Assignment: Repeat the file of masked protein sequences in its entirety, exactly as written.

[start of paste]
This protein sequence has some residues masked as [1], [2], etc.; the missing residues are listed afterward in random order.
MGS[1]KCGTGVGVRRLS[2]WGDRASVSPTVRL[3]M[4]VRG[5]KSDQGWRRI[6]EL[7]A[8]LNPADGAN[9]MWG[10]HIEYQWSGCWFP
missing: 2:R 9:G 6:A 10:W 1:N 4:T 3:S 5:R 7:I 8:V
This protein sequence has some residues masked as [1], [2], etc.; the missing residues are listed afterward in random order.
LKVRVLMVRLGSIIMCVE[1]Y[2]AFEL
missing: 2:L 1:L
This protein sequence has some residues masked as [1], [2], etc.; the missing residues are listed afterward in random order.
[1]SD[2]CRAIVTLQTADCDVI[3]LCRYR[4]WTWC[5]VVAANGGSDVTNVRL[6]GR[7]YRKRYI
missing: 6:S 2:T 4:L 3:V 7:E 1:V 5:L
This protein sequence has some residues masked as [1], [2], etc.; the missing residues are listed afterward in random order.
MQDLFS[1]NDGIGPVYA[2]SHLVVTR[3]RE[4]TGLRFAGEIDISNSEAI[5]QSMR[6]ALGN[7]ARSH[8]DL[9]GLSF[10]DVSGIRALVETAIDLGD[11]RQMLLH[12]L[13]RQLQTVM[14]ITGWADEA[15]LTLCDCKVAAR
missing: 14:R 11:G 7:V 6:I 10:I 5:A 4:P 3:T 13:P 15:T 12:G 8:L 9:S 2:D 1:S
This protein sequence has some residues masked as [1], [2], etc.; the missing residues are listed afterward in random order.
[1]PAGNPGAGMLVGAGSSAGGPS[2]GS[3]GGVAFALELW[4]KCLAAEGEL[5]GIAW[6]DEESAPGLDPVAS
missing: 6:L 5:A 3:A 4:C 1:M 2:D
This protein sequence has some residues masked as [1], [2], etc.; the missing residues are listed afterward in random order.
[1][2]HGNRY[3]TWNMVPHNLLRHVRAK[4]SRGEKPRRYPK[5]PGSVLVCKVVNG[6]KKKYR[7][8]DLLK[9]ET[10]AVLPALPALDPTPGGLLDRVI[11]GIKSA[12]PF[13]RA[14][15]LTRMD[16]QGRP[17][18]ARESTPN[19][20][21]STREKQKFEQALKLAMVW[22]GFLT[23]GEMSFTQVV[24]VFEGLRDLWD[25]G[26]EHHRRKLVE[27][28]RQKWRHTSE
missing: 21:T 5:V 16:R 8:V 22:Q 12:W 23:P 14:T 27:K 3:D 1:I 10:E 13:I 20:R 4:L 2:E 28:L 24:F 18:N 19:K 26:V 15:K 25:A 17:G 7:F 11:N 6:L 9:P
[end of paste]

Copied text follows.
This protein sequence has some residues masked as [1], [2], etc.; the missing residues are listed afterward in random order.
MGS[1]KCGTGVGVRRLS[2]WGDRASVSPTVRL[3]M[4]VRG[5]KSDQGWRRI[6]EL[7]A[8]LNPADGAN[9]MWG[10]HIEYQWSGCWFP
missing: 2:R 9:G 6:A 10:W 1:N 4:T 3:S 5:R 7:I 8:V
This protein sequence has some residues masked as [1], [2], etc.; the missing residues are listed afterward in random order.
LKVRVLMVRLGSIIMCVE[1]Y[2]AFEL
missing: 2:L 1:L
This protein sequence has some residues masked as [1], [2], etc.; the missing residues are listed afterward in random order.
[1]SD[2]CRAIVTLQTADCDVI[3]LCRYR[4]WTWC[5]VVAANGGSDVTNVRL[6]GR[7]YRKRYI
missing: 6:S 2:T 4:L 3:V 7:E 1:V 5:L
This protein sequence has some residues masked as [1], [2], etc.; the missing residues are listed afterward in random order.
MQDLFS[1]NDGIGPVYA[2]SHLVVTR[3]RE[4]TGLRFAGEIDISNSEAI[5]QSMR[6]ALGN[7]ARSH[8]DL[9]GLSF[10]DVSGIRALVETAIDLGD[11]RQMLLH[12]L[13]RQLQTVM[14]ITGWADEA[15]LTLCDCKVAAR
missing: 14:R 11:G 7:V 6:I 10:I 5:A 4:P 3:T 13:P 15:T 12:G 8:L 9:S 2:D 1:S
This protein sequence has some residues masked as [1], [2], etc.; the missing residues are listed afterward in random order.
[1]PAGNPGAGMLVGAGSSAGGPS[2]GS[3]GGVAFALELW[4]KCLAAEGEL[5]GIAW[6]DEESAPGLDPVAS
missing: 6:L 5:A 3:A 4:C 1:M 2:D
This protein sequence has some residues masked as [1], [2], etc.; the missing residues are listed afterward in random order.
[1][2]HGNRY[3]TWNMVPHNLLRHVRAK[4]SRGEKPRRYPK[5]PGSVLVCKVVNG[6]KKKYR[7][8]DLLK[9]ET[10]AVLPALPALDPTPGGLLDRVI[11]GIKSA[12]PF[13]RA[14][15]LTRMD[16]QGRP[17][18]ARESTPN[19][20][21]STREKQKFEQALKLAMVW[22]GFLT[23]GEMSFTQVV[24]VFEGLRDLWD[25]G[26]EHHRRKLVE[27][28]RQKWRHTSE
missing: 21:T 5:V 16:R 8:V 22:Q 12:W 23:P 14:T 27:K 3:D 1:I 10:E 13:I 20:R 4:L 2:E 28:L 24:F 18:N 19:K 26:V 15:K 25:A 17:G 7:F 11:N 6:L 9:P